But often these differences can be overwhelmed by the more essential aspects of winning offshore races: preparation, sailing skill, navigation, strategy, etc…or in a long race like the Hobart, just being in the right place at the right time.

But the debates between IRC and ORCi may become moot in a year or two, as the offshore rating rule world has been rocked by the recent news that the world’s two major rating rule authorities – RORC with IRC and ORC with ORCi and ORC Club – are in merger talks, with the goal to have one single rating rule authority among their two constituencies. Primarily IRC has been strong among the Anglo-based cultures, whilst ORC has been strong in the non-Anglo cultures, with both sides claiming about 7-8000 certificates issued worldwide yearly.

Once merged at the business level, however, it will take some considerable effort to reconcile the differences in technical handling of the rules, so stay tuned for long debates as this process unfolds. But the prospect of having a single rating authority has enough strong support worldwide to keep the momentum pushing this way, especially in cultures where both systems are used without enough critical mass in either to support large fleets and good racing.

But let’s see what happens on the race to Hobart…its up now to the weather and the racers to help show us the way forward.

ORCi Division 1    
Sail No Boat NameOwnerDesignToT
SM5252CalmWilliams / Van Der Slot / AinleyFarr Tp521.2882
 5299JazzChris BullCookson 501.2762
 10081LahanaPeter Millard & John HonanBakewell - White 30m1.6343
 98888LimitAlan BriertyReichel-Pugh 621.4537
 10007Pretty Fly IIIColin WoodsCookson 501.2798
AUS70RagamuffinSyd FischerTp521.2709
M330ShamrockTony DonnellanReichel Pugh1.2261
SM24Terra FirmaNicholas BartelsCookson 501.2450
GBR6821RTitania Of CowesRichard DobbsSwan 681.2168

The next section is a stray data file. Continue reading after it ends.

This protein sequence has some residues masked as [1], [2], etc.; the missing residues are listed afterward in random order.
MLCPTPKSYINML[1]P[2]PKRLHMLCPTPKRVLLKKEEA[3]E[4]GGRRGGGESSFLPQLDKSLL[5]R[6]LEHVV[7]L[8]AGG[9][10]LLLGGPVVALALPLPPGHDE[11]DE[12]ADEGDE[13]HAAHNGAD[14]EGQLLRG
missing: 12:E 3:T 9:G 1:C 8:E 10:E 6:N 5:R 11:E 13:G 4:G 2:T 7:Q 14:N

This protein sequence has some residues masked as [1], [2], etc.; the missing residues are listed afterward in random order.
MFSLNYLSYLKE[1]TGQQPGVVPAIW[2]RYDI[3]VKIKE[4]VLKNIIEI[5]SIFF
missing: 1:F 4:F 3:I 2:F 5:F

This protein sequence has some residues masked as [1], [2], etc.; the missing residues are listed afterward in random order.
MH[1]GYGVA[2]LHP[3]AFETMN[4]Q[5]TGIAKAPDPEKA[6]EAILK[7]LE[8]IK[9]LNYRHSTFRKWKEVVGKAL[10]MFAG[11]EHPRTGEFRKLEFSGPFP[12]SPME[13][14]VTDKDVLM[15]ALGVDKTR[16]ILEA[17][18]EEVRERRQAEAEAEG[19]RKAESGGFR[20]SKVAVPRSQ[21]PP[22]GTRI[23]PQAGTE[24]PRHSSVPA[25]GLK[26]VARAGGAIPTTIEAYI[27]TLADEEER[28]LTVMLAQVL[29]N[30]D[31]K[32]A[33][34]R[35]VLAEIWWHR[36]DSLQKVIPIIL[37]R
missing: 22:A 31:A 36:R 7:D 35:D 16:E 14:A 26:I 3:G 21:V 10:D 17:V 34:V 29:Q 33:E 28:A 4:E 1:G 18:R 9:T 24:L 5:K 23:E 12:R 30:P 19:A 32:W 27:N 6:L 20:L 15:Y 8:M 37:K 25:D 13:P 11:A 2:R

ORCi Division 2    
Sail No Boat NameOwnerDesignToT
 8338AFR Midnight RamblerEd Psaltis & Bob ThomasFarr/Welbourne 401.0954
R420Cadibarra 8Paul RobertsJones 421.1429
R33ChutzpahBruce TaylorCaprice 401.1670
 46ExileRobert ReynoldsDK461.1614
390Jazz PlayerAndrew LawrenceBakewell-White Z391.0806
 360Patrice SixTony KirbyX-41 Od1.0705
 8975Salona IIPhillip KingSalona 441.0653
 8300Secret Mens Business #1Curtis/Ross/TrembathMurray 421.1048
 370She's The CulpritTodd LearyJones 391.0950
 1545VictoireDarryl HodgkinsonBeneteau 451.0781
      
ORCi Division 3    
Sail No Boat NameOwnerDesignToT
 6321AllegroJohn TaylorCavalier 3950.9618
SM2004Another ChallengeChris LewinSydney 381.0477
 407BlunderbussTony KinsmanFirst 40.71.0098
 6834ChancellorTed TooherBeneteau F401.0310
 142CrossbowCutcliffe/Stenhouse/MurrayBeneteau First 36.70.9584
AUS169Nautical CircleThe CrewArchambault 401.0351
 11407Shepherd CentreHugh TorodeBeneteau 40.71.0090
 6338Shining SeaAndrew CorlettoSydney 381.0434
 6073SwishSteven ProudSydney 381.0430
YC400Two TrueAndrew SaiesFirst 401.0450
 5900WahooGraham MulliganFrers 400.9746
 7407Wave SweeperMorgan RogersBeneteau 40.70.9966
SM5558Young OnesIan MillerYoung 111.0118